Some Homeless New Yorkers Choose the Street Over a Shelter

At Penn Station, dozens of homeless people sat quietly amid the Christmas decorations as travelers headed home for the holidays.

If New York Mayor Bill de Blasio has his way, they and others who camp out on city streets will be moved into shelters as the city boosts its team of outreach workers in the coming weeks.

Experts in homelessness say it won’t be easy—and some of the homeless agree.

City Pledges New School Buses After I-Team Exposes Homeless Kids Forced to Take Long Subway Trips

Hundreds of new school buses are on the way to homeless children after an I-Team report last month exposed some students in shelters traveling more than four hours a day on subways just to get to and from school.

In an exclusive interview, Mayor de Blasio said he was moved by the I-Team story. In response, he promised to have a bus available for every homeless child not within walking distance of school by Jan. 19.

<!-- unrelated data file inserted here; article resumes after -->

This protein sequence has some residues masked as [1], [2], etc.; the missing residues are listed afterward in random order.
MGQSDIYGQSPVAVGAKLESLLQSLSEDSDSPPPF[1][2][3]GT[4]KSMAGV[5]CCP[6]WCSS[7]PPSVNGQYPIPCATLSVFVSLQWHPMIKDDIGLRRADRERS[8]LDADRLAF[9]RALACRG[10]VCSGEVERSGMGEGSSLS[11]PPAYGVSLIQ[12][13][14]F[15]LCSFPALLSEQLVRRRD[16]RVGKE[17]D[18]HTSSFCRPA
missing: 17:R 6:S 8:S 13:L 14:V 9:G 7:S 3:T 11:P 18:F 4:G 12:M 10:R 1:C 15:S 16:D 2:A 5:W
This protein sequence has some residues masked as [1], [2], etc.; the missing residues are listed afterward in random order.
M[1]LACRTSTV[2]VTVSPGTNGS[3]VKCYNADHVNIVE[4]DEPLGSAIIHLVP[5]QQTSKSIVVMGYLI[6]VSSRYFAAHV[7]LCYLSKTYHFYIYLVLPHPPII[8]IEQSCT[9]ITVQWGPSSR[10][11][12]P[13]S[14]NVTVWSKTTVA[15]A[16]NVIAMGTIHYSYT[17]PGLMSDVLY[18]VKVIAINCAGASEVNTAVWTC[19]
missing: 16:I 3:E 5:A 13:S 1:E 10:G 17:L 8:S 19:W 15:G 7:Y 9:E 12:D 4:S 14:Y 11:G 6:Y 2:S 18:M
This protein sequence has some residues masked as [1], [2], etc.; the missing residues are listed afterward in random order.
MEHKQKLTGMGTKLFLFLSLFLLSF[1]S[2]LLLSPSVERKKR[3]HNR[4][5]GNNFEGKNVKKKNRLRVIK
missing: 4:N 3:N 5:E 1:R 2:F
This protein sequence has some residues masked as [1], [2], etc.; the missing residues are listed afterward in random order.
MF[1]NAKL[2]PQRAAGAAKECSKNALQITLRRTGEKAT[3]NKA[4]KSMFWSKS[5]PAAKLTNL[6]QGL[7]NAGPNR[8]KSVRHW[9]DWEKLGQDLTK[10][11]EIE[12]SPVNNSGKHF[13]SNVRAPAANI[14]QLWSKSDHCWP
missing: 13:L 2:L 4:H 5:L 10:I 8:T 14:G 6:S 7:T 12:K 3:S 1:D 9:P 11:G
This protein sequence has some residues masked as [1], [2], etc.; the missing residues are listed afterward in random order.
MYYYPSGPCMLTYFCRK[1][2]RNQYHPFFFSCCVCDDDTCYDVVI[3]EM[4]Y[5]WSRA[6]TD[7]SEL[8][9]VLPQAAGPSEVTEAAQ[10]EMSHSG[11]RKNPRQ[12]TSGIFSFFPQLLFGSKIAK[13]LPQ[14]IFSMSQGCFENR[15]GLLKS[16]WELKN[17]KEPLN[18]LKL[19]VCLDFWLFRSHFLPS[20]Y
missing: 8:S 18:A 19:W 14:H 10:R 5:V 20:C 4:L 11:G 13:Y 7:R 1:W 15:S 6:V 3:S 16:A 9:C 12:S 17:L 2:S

Ending the Revolving Door of Homelessness

While Mayor Bill de Blasio works on the details of a 15-year, $2.6 billion supportive housing program to address homelessness, Gov. Andrew Cuomo is creating a statewide plan to reduce homelessness. New York should draw on approaches that have helped in the past as well as those that seem promising, especially supportive housing, which offers job training, debt counseling, mental health care, and other crucial services to residents in an effort to stop the revolving door of homelessness.

We all have to start by acknowledging reality: homelessness is a chronic New York problem, as we can tell from walking the streets or reviewing simple statistics. On any given night the number of people sleeping in shelters is close to 60,000 — 25,000 are children.

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